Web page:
Targeting memories as a new therapeutic approach to psychopathologies
An interview with Professor Karim Nader conducted by April Cashin-Garbutt, MA (Cantab)
Professor Karim Nader, McGill University, recently gave a seminar at the Sainsbury Wellcome Centre on specific impairments of consolidation, reconsolidation and long-term memory that lead to memory erasure. I caught up with Karim to find out more about his research and the clinical implications of targeting reconsolidation.
Please can you outline the process of memory consolidation and explain how our understanding of the phenomenon has changed over recent years.
The traditional idea of memory is that new information is not wired into your brain immediately, it takes a couple of hours to be consolidated.
A good example of this is if you are talking to someone at a party and they give you their name but someone distracts you, the probability of forgetting the information is higher.
It used to be thought that once a memory is wired into the brain, it is always consolidated. And so memory consolidation was thought to be a one-way process, i.e. once a memory is wired into the brain, there is no way out.
However, we know that every time people recall memories and talk about them, they can modify the content of those memories.
How do you define the evidence on which reconsolidation is based?
Reconsolidation is simply defined as a time-dependent process in which, during retrieval of an existing memory, the memory is un-stored from the brain and must be restored over time. The concept arises from experimental observations that established memories during recall are labile in similar ways to new memories during the consolidation period.
The lines of evidence for reconsolidation are the same as those for consolidation. Everything can happen within the time course, while the memory is being wired into the brain. So if you interrupt someone and reactivate a memory, for example by asking them the name of the person they spoke with, the reactivated memory is vulnerable and can be altered or degraded.
This is an interesting phenomenon, which many people are trying to apply in a clinical context. For example, you can make memories stronger, and you can also functionally erase mechanisms in a memory-selective manner. This is because our memories are not snapshot pictures in the brain, every time you call them up they can be modified over time.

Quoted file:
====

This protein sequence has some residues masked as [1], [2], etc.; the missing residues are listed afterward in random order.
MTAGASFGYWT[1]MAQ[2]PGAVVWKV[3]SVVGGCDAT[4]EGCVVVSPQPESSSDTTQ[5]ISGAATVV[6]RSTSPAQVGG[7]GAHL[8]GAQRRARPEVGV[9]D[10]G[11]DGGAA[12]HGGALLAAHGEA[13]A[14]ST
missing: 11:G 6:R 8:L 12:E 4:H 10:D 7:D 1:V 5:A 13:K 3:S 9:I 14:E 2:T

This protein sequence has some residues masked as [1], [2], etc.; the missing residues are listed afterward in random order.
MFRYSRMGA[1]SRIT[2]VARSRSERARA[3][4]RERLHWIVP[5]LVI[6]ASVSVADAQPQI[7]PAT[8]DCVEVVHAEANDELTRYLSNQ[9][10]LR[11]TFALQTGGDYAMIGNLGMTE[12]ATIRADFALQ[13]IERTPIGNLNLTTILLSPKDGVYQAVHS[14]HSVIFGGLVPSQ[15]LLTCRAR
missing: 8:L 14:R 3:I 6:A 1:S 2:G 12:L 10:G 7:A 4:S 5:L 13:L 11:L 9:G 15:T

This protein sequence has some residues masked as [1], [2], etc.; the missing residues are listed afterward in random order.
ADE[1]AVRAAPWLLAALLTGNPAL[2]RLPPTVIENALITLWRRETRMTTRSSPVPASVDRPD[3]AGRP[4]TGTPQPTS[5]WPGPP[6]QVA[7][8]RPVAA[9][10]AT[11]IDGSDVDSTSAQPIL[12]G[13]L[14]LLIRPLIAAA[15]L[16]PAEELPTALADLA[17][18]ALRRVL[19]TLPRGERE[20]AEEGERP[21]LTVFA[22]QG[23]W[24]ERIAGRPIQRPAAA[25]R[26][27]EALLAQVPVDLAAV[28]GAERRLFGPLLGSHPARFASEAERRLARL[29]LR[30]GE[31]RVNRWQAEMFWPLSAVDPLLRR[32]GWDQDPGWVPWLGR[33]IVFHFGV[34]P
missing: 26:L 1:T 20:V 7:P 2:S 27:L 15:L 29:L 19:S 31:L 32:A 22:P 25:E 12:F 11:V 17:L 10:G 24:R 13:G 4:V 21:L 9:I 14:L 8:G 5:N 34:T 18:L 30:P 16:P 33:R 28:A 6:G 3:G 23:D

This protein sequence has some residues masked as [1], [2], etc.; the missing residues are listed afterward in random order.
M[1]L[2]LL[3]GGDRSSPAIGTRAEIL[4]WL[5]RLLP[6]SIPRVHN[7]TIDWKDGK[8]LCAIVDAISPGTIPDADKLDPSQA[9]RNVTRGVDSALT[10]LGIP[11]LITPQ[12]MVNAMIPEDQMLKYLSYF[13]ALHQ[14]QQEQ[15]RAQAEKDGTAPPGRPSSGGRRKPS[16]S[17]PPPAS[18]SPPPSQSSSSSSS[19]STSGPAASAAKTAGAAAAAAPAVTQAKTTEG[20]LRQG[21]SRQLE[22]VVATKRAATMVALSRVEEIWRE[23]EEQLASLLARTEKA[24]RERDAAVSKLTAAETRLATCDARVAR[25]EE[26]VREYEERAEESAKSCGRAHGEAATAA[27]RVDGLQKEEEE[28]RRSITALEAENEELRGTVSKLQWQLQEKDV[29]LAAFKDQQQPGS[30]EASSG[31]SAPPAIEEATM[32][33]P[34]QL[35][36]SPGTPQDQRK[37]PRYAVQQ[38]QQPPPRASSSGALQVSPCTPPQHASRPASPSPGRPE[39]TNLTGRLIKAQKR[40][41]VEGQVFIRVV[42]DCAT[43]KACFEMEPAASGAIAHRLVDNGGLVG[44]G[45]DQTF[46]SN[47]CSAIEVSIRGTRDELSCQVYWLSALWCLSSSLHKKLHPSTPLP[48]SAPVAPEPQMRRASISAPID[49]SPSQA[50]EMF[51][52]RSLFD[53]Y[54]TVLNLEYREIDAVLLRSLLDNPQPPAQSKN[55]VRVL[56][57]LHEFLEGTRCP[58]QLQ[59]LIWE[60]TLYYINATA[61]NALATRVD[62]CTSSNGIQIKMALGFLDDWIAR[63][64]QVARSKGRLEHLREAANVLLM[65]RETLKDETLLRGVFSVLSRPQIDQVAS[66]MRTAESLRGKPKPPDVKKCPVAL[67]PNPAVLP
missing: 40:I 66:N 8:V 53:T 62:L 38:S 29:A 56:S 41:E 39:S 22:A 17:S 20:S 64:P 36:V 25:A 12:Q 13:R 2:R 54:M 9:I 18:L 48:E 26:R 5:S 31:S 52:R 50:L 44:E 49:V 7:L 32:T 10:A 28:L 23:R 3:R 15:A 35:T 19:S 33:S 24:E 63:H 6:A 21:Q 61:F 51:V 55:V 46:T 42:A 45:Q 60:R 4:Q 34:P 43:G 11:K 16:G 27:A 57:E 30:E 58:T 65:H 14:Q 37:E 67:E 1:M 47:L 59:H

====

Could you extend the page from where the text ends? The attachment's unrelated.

What are the potential clinical implications of reconsolidation?
The mechanisms of the synapses of memories undergo the same mechanisms as synapses of psychopathologies. Take for example a child with obsessive compulsive disorder, each time the child experiences the compulsion, the neural representation become transiently unstored and, theoretically, if you have a compound to block reconsolidation, then a one session intervention can provide therapeutic benefit.
This can also be done with phobias and people have shown that you can erase phobias after a two minute traumatisation experience followed by a compound that blocks reconsolidation, which reverses the phobia.
People have shown that smokers can be stopped from smoking as they can reverse their memory by targeting reconsolidation which can impair the cravings of smoking and even opiate addiction.
Theoretically, talk therapy could also be used. For example, a patient with anorexia could be presented with their trigger, such as food, and the memory could be updated such as that food is good for you, after a single intervention.
Furthermore, non-pharmacological talk therapy has been shown to be more effective in PTSD than pharmacological therapy, after a couple of sessions.
What are the advantages to developing therapies that influence memory reconsolidation as opposed to targeting other aspects of memory formation or retrieval?
Targeting memory retrieval is very difficult as you need a selective mechanism to inhibit a specific memory. The beauty of targeting memories during reconsolidation is that we can block the emotional aspect of a particular memory. The problem with targeting memory formation is that you just never know when traumatisation is going to occur.
How far away are we from using memory reconsolidation therapies in humans and what are the main challenges that will need to be overcome?
People have been developing memory reconsolidation therapies and it is amazing what has already been published in JAMA and other journals. What needs to be done next is to further improve public education around mental health as stigma still remains.
About Professor Karim Nader
Dr. Karim Nader obtained his Ph.D. from the University of Toronto in 1996. Following his Postdoctoral studies at New York University, where he worked under the supervision of Dr. Joseph LeDoux, he obtained his current position at McGill University.
Since then he received numerous awards and honors including being selected for the “Canadian Top 40 under 40” in 2005, as well as part of Canada’s “Who’s who?” in 2010.